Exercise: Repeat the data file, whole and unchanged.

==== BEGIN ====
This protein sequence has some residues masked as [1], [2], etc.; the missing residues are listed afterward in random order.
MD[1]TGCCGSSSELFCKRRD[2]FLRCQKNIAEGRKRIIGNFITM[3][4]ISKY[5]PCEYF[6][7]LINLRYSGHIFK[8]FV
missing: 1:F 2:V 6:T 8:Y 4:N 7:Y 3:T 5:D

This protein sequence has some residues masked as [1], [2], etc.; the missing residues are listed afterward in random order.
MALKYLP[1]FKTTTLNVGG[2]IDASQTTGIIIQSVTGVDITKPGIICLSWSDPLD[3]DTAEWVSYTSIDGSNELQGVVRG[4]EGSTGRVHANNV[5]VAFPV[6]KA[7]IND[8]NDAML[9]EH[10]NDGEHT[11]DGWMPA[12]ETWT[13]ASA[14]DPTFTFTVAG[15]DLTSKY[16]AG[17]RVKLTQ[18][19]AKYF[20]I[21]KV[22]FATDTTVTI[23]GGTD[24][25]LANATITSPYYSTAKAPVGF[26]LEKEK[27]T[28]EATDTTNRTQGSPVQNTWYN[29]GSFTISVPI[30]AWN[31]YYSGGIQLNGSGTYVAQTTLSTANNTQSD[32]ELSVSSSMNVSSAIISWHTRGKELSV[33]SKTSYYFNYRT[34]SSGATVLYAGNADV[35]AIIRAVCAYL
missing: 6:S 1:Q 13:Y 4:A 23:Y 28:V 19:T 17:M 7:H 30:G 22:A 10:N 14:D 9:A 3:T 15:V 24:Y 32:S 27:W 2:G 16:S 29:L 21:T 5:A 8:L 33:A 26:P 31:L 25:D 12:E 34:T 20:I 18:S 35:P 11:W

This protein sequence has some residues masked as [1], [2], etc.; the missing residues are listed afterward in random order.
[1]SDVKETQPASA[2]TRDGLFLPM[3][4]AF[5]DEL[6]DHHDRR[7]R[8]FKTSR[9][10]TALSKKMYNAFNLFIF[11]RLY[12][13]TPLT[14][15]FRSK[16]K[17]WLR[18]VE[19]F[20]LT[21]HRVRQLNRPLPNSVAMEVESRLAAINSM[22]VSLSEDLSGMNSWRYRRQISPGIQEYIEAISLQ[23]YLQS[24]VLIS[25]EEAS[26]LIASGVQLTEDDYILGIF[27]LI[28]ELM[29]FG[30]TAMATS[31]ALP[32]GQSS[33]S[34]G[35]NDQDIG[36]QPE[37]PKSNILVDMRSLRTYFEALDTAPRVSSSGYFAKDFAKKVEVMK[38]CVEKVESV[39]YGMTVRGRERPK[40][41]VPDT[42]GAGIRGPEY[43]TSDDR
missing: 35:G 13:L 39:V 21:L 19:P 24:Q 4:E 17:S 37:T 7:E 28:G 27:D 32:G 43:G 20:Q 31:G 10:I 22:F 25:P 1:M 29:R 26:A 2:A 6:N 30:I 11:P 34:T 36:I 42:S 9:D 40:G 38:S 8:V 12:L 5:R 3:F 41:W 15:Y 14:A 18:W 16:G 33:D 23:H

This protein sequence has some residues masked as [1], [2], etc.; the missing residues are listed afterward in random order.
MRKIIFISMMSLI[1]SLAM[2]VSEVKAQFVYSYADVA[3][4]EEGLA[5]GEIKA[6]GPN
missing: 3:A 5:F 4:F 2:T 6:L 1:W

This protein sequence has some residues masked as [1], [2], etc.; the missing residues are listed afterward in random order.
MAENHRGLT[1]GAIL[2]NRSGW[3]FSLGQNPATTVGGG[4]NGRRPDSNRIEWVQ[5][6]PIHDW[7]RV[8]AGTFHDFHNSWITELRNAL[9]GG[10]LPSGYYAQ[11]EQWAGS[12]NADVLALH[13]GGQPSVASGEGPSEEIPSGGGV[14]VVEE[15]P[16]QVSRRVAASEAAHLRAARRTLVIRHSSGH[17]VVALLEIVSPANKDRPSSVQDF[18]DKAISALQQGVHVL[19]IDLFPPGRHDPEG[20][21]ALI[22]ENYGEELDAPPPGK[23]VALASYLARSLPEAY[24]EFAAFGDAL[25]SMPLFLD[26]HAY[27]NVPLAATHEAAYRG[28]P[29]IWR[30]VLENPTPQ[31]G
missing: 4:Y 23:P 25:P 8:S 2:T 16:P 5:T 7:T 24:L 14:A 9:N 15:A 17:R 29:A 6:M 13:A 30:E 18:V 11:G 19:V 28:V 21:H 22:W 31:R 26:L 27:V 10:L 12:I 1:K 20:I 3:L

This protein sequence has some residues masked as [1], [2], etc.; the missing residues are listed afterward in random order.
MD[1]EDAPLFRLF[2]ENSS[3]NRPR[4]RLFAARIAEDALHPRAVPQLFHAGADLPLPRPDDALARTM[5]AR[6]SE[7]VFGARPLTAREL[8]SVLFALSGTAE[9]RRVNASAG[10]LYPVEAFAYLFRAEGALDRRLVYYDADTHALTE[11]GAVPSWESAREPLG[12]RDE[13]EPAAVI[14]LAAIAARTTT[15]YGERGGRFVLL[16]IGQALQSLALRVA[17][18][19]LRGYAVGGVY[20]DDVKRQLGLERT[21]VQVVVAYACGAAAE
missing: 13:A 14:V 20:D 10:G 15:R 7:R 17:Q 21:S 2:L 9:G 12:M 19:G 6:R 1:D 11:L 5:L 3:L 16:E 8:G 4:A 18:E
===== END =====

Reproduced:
This protein sequence has some residues masked as [1], [2], etc.; the missing residues are listed afterward in random order.
MD[1]TGCCGSSSELFCKRRD[2]FLRCQKNIAEGRKRIIGNFITM[3][4]ISKY[5]PCEYF[6][7]LINLRYSGHIFK[8]FV
missing: 1:F 2:V 6:T 8:Y 4:N 7:Y 3:T 5:D

This protein sequence has some residues masked as [1], [2], etc.; the missing residues are listed afterward in random order.
MALKYLP[1]FKTTTLNVGG[2]IDASQTTGIIIQSVTGVDITKPGIICLSWSDPLD[3]DTAEWVSYTSIDGSNELQGVVRG[4]EGSTGRVHANNV[5]VAFPV[6]KA[7]IND[8]NDAML[9]EH[10]NDGEHT[11]DGWMPA[12]ETWT[13]ASA[14]DPTFTFTVAG[15]DLTSKY[16]AG[17]RVKLTQ[18][19]AKYF[20]I[21]KV[22]FATDTTVTI[23]GGTD[24][25]LANATITSPYYSTAKAPVGF[26]LEKEK[27]T[28]EATDTTNRTQGSPVQNTWYN[29]GSFTISVPI[30]AWN[31]YYSGGIQLNGSGTYVAQTTLSTANNTQSD[32]ELSVSSSMNVSSAIISWHTRGKELSV[33]SKTSYYFNYRT[34]SSGATVLYAGNADV[35]AIIRAVCAYL
missing: 6:S 1:Q 13:Y 4:A 23:Y 28:V 19:T 17:M 7:H 30:G 22:A 10:N 14:D 9:A 3:T 15:V 24:Y 32:S 27:W 2:G 16:S 29:L 21:T 5:A 8:L 33:A 26:P 31:L 25:D 12:E 34:T 20:I 18:S 35:P 11:W

This protein sequence has some residues masked as [1], [2], etc.; the missing residues are listed afterward in random order.
[1]SDVKETQPASA[2]TRDGLFLPM[3][4]AF[5]DEL[6]DHHDRR[7]R[8]FKTSR[9][10]TALSKKMYNAFNLFIF[11]RLY[12][13]TPLT[14][15]FRSK[16]K[17]WLR[18]VE[19]F[20]LT[21]HRVRQLNRPLPNSVAMEVESRLAAINSM[22]VSLSEDLSGMNSWRYRRQISPGIQEYIEAISLQ[23]YLQS[24]VLIS[25]EEAS[26]LIASGVQLTEDDYILGIF[27]LI[28]ELM[29]FG[30]TAMATS[31]ALP[32]GQSS[33]S[34]G[35]NDQDIG[36]QPE[37]PKSNILVDMRSLRTYFEALDTAPRVSSSGYFAKDFAKKVEVMK[38]CVEKVESV[39]YGMTVRGRERPK[40][41]VPDT[42]GAGIRGPEY[43]TSDDR
missing: 35:G 13:L 39:V 21:L 19:P 24:Q 4:E 17:S 37:T 7:E 28:G 27:D 32:G 43:G 20:Q 31:G 10:I 22:F 25:P 1:M 29:R 26:A 2:A 6:N 30:I 11:P 34:T 36:I 42:S 9:D 40:G 38:S 8:V 12:L 5:R 3:F 41:W 15:Y 14:A 18:W 16:G 33:D 23:H

This protein sequence has some residues masked as [1], [2], etc.; the missing residues are listed afterward in random order.
MRKIIFISMMSLI[1]SLAM[2]VSEVKAQFVYSYADVA[3][4]EEGLA[5]GEIKA[6]GPN
missing: 3:A 5:F 4:F 2:T 6:L 1:W

This protein sequence has some residues masked as [1], [2], etc.; the missing residues are listed afterward in random order.
MAENHRGLT[1]GAIL[2]NRSGW[3]FSLGQNPATTVGGG[4]NGRRPDSNRIEWVQ[5][6]PIHDW[7]RV[8]AGTFHDFHNSWITELRNAL[9]GG[10]LPSGYYAQ[11]EQWAGS[12]NADVLALH[13]GGQPSVASGEGPSEEIPSGGGV[14]VVEE[15]P[16]QVSRRVAASEAAHLRAARRTLVIRHSSGH[17]VVALLEIVSPANKDRPSSVQDF[18]DKAISALQQGVHVL[19]IDLFPPGRHDPEG[20][21]ALI[22]ENYGEELDAPPPGK[23]VALASYLARSLPEAY[24]EFAAFGDAL[25]SMPLFLD[26]HAY[27]NVPLAATHEAAYRG[28]P[29]IWR[30]VLENPTPQ[31]G
missing: 4:Y 23:P 25:P 8:S 2:T 16:P 5:T 7:T 24:L 14:A 9:N 15:A 17:R 29:A 6:M 13:A 30:E 18:V 11:G 19:V 28:V 21:H 22:W 31:R 26:L 27:V 10:L 12:I 1:K 20:I 3:L

This protein sequence has some residues masked as [1], [2], etc.; the missing residues are listed afterward in random order.
MD[1]EDAPLFRLF[2]ENSS[3]NRPR[4]RLFAARIAEDALHPRAVPQLFHAGADLPLPRPDDALARTM[5]AR[6]SE[7]VFGARPLTAREL[8]SVLFALSGTAE[9]RRVNASAG[10]LYPVEAFAYLFRAEGALDRRLVYYDADTHALTE[11]GAVPSWESAREPLG[12]RDE[13]EPAAVI[14]LAAIAARTTT[15]YGERGGRFVLL[16]IGQALQSLALRVA[17][18][19]LRGYAVGGVY[20]DDVKRQLGLERT[21]VQVVVAYACGAAAE
missing: 13:A 14:V 20:D 10:G 15:R 7:R 17:Q 21:S 2:L 9:G 12:M 19:G 6:R 1:D 11:L 5:L 3:L 16:E 8:G 4:A 18:E